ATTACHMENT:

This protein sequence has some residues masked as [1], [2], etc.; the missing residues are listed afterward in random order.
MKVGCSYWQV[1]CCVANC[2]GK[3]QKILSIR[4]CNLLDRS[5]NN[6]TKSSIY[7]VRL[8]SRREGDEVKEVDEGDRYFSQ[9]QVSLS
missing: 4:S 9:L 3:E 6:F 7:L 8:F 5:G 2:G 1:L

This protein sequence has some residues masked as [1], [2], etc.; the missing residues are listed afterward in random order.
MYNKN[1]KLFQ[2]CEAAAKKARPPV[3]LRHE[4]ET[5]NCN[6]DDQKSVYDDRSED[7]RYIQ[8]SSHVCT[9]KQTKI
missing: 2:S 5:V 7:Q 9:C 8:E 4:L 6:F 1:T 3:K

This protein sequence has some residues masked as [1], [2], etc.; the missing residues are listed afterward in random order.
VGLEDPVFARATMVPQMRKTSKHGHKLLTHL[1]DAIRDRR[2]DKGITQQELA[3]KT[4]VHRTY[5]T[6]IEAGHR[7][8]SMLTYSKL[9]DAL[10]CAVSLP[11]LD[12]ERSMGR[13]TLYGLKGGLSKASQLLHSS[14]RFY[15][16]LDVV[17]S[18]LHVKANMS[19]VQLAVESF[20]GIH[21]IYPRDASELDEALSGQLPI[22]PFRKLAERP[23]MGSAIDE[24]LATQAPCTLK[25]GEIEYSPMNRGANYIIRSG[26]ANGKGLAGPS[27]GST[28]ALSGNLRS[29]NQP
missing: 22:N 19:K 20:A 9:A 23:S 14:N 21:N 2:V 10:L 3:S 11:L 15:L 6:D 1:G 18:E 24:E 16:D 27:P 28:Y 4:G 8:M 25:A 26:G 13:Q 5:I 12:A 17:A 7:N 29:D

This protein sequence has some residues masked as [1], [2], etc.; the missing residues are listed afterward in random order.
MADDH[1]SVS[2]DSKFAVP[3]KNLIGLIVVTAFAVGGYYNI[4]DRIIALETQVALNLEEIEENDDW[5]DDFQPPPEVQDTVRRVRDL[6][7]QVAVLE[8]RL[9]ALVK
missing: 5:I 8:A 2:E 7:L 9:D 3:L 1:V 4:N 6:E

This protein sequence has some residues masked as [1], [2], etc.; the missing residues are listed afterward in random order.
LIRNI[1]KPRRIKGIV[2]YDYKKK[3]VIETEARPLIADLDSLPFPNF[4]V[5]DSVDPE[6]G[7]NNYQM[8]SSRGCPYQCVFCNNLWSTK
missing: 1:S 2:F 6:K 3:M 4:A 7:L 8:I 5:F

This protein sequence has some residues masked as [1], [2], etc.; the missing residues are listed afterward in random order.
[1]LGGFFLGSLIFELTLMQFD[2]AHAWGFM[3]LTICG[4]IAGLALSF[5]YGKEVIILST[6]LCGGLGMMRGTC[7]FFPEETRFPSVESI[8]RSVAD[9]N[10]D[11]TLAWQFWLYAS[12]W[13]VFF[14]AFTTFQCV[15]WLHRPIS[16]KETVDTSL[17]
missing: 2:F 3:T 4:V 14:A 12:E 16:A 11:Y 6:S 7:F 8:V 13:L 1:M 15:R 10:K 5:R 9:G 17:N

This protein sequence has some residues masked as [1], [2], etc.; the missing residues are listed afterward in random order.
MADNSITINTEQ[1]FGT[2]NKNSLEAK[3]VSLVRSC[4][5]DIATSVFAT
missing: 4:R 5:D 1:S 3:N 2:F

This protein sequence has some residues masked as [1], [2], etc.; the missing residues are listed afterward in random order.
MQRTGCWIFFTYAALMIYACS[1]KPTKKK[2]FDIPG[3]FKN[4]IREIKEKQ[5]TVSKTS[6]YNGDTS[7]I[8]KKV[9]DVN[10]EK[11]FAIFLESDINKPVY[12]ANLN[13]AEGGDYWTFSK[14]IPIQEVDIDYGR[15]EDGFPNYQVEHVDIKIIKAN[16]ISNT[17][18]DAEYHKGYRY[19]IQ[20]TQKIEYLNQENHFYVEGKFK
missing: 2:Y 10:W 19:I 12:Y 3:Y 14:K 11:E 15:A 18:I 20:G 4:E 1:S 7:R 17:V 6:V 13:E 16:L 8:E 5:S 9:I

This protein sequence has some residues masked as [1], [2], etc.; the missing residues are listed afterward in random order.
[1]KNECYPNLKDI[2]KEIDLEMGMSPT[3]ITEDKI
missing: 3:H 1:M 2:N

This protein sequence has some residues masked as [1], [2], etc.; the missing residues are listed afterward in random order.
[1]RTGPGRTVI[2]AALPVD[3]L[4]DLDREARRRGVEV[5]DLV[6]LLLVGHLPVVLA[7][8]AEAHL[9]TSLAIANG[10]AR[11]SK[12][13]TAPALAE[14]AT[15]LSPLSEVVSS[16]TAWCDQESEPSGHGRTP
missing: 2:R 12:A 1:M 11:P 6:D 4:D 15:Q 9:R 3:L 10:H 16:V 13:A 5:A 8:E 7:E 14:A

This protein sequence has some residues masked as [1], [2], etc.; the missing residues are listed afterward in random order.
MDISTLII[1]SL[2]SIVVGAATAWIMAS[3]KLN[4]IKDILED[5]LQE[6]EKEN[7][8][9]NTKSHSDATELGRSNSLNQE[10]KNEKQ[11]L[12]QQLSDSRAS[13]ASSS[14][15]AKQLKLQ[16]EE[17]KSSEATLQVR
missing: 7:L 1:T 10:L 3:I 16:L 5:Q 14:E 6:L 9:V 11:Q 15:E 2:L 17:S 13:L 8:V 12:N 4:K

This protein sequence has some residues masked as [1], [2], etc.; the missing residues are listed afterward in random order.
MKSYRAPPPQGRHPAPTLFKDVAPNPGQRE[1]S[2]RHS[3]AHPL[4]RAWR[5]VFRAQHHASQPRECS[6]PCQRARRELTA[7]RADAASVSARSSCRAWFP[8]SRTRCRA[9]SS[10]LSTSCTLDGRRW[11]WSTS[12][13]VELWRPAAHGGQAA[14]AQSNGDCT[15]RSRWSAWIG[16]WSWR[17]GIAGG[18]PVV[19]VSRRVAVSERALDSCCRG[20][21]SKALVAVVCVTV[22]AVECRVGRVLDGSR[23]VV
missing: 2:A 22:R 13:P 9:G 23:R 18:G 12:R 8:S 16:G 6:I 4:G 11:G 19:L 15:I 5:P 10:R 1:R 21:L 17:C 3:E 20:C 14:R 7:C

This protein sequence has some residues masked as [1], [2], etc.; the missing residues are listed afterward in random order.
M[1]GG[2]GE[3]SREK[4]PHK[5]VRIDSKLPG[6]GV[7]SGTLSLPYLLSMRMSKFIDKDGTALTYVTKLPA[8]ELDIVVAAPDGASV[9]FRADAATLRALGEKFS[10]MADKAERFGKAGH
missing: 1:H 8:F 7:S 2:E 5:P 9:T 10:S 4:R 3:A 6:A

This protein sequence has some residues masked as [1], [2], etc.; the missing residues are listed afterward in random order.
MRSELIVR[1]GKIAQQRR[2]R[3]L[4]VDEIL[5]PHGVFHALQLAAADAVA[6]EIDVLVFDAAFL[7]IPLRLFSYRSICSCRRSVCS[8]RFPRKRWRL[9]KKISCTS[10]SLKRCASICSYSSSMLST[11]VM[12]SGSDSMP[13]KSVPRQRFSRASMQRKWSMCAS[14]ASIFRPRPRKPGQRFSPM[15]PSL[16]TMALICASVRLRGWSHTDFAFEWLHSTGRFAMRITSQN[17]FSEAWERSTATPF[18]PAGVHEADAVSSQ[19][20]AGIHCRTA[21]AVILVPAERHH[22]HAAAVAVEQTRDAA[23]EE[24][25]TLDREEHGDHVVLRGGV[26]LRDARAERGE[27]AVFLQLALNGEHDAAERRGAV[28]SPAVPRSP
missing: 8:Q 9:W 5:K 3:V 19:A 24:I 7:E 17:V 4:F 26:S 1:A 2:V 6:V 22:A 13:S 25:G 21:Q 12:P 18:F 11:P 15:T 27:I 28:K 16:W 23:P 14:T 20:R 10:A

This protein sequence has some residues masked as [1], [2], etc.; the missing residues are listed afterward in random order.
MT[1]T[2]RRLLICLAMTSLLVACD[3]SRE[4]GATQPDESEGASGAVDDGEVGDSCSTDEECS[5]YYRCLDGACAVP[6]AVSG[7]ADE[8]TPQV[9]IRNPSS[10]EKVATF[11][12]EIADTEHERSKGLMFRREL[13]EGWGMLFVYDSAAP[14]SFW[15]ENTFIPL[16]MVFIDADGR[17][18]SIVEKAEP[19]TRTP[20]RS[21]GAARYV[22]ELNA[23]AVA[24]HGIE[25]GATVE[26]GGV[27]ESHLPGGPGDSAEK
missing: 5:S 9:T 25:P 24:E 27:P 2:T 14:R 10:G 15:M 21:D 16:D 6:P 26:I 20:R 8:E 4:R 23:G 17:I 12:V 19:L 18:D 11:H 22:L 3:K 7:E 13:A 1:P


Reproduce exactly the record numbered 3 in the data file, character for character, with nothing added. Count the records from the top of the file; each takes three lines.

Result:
This protein sequence has some residues masked as [1], [2], etc.; the missing residues are listed afterward in random order.
VGLEDPVFARATMVPQMRKTSKHGHKLLTHL[1]DAIRDRR[2]DKGITQQELA[3]KT[4]VHRTY[5]T[6]IEAGHR[7][8]SMLTYSKL[9]DAL[10]CAVSLP[11]LD[12]ERSMGR[13]TLYGLKGGLSKASQLLHSS[14]RFY[15][16]LDVV[17]S[18]LHVKANMS[19]VQLAVESF[20]GIH[21]IYPRDASELDEALSGQLPI[22]PFRKLAERP[23]MGSAIDE[24]LATQAPCTLK[25]GEIEYSPMNRGANYIIRSG[26]ANGKGLAGPS[27]GST[28]ALSGNLRS[29]NQP
missing: 22:N 19:K 20:A 9:A 23:S 14:N 21:N 2:V 10:L 3:S 11:L 15:L 6:D 1:G 18:E 24:E 16:D 27:P 28:Y 4:G 8:M 25:A 26:G 13:Q 5:I 12:A 17:A 7:N 29:D